A Tale of Two Mitts
For a sense of what's at stake for nuclear policy in this year's election, consider this: The U.S. government is on track to spend $640 billion over the next 10 years on nuclear weapons and related programs -- more than the military's budget for an entire year. The next president will make key policy decisions early in his term that will have an impact on these budgets and global security more broadly. Four years ago, Barack Obama and John McCain largely agreed on the need to reduce and eventually eliminate nuclear weapons, but this year the candidates are poles apart.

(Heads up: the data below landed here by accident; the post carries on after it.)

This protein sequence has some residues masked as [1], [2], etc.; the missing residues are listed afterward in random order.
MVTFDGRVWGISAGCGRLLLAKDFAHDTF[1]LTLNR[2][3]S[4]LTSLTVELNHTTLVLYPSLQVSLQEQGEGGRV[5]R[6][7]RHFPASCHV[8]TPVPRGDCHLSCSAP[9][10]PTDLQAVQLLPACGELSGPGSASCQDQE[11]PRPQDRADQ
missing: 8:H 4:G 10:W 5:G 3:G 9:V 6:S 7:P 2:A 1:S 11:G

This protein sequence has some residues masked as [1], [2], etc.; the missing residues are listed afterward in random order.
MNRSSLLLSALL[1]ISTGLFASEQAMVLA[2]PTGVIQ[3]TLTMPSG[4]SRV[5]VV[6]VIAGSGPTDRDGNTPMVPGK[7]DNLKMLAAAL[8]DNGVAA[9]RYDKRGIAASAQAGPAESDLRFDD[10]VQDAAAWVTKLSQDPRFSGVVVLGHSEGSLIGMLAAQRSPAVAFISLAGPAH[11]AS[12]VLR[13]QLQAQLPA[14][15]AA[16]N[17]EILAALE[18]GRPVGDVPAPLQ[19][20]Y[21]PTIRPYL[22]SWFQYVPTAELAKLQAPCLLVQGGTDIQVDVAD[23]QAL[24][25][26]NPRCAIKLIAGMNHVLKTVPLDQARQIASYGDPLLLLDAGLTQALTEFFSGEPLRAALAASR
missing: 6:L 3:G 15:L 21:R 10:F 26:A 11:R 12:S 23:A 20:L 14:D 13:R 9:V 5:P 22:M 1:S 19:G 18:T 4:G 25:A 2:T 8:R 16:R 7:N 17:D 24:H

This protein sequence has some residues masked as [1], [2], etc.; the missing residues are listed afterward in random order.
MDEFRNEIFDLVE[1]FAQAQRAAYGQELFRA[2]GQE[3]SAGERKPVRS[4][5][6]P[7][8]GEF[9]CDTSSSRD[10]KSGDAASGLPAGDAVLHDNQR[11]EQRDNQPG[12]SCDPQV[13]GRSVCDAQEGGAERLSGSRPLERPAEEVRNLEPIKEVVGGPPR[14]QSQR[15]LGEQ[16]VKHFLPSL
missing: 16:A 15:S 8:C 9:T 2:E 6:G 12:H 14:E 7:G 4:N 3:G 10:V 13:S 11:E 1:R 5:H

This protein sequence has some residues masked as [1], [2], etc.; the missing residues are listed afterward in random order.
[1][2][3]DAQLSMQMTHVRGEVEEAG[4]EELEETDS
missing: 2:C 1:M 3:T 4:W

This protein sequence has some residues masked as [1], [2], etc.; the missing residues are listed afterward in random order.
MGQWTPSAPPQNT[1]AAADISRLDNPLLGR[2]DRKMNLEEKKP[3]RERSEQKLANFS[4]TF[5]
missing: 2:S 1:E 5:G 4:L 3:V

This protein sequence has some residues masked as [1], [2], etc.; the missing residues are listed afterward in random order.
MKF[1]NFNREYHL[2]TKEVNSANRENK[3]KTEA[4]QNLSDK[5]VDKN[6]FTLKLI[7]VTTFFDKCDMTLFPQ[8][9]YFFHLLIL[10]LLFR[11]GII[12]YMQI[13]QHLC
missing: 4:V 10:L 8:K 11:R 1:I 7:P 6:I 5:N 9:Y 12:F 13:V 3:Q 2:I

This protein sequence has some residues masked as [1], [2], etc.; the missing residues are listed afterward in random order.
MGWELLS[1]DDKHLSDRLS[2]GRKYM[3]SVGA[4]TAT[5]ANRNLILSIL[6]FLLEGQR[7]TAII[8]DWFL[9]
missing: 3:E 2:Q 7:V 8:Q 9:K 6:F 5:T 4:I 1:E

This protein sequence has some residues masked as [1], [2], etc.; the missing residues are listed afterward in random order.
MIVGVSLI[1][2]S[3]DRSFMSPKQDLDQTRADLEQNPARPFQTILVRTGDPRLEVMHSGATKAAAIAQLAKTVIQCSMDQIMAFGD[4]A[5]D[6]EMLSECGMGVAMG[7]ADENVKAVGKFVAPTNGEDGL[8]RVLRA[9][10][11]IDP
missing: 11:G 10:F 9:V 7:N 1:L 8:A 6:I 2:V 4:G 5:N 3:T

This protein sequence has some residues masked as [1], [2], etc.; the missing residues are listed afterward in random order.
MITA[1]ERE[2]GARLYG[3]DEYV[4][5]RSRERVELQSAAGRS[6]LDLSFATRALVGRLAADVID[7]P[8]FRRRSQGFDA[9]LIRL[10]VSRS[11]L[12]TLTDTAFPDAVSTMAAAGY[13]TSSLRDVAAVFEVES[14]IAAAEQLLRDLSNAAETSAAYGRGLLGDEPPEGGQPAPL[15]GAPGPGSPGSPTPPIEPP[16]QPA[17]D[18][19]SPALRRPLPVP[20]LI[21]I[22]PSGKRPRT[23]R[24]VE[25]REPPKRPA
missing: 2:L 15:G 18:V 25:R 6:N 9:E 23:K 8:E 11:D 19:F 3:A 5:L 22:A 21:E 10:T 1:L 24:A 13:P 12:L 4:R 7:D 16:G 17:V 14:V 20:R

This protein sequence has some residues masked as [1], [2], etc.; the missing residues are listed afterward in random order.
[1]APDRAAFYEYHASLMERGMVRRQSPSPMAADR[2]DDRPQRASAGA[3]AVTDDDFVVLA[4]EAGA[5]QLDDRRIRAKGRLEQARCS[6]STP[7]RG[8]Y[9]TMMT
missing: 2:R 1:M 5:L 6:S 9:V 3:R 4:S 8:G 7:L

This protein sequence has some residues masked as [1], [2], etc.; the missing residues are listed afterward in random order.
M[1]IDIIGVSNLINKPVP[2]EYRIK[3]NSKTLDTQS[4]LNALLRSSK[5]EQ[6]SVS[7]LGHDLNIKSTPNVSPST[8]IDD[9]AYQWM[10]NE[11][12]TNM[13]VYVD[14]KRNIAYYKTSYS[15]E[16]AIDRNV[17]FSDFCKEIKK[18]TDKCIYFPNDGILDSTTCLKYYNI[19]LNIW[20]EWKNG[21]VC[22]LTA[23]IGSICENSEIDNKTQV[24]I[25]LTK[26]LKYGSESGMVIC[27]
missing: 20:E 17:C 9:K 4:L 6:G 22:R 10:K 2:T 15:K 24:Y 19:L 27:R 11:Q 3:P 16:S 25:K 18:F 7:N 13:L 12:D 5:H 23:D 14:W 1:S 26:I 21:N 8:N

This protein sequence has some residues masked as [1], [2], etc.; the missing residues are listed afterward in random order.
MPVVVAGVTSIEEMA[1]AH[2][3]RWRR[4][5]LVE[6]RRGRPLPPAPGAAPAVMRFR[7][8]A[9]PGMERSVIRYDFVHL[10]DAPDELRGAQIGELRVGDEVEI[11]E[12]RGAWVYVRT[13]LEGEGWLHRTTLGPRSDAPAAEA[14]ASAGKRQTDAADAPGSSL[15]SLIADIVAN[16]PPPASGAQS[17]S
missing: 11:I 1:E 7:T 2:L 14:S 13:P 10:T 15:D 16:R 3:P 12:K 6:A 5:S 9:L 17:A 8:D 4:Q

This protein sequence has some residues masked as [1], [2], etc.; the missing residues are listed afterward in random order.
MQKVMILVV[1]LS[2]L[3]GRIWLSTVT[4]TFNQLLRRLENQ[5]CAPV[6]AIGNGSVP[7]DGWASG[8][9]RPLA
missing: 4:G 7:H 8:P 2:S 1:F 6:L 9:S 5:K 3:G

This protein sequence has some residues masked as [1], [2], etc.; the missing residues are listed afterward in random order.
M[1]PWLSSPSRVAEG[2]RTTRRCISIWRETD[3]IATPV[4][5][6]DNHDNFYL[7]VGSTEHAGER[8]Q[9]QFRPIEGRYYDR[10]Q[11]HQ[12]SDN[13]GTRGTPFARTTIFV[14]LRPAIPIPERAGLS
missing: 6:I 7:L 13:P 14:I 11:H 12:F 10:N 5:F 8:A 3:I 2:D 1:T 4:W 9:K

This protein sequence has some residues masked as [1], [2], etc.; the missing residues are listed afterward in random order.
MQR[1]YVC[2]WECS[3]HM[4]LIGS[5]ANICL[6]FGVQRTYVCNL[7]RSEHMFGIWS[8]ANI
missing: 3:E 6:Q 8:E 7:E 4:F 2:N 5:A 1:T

Obama has a well-established agenda on this issue. But Mitt Romney's policies will depend on whether he brings into the Oval Office the hawkish positions that he staked out for most of the campaign or the moderate posture that he's assumed in the past month.
The president, for his part, has implemented only part of the comprehensive nuclear policies that he detailed early in his term. Having been frustrated by an entrenched bureaucracy, reluctant global partners, and political opponents for four years, he will likely pick up where he left off if he wins reelection. Senior aides insist Obama is personally committed to breaking with Cold War strategies and weapons. If so, we could expect early action on several fronts.
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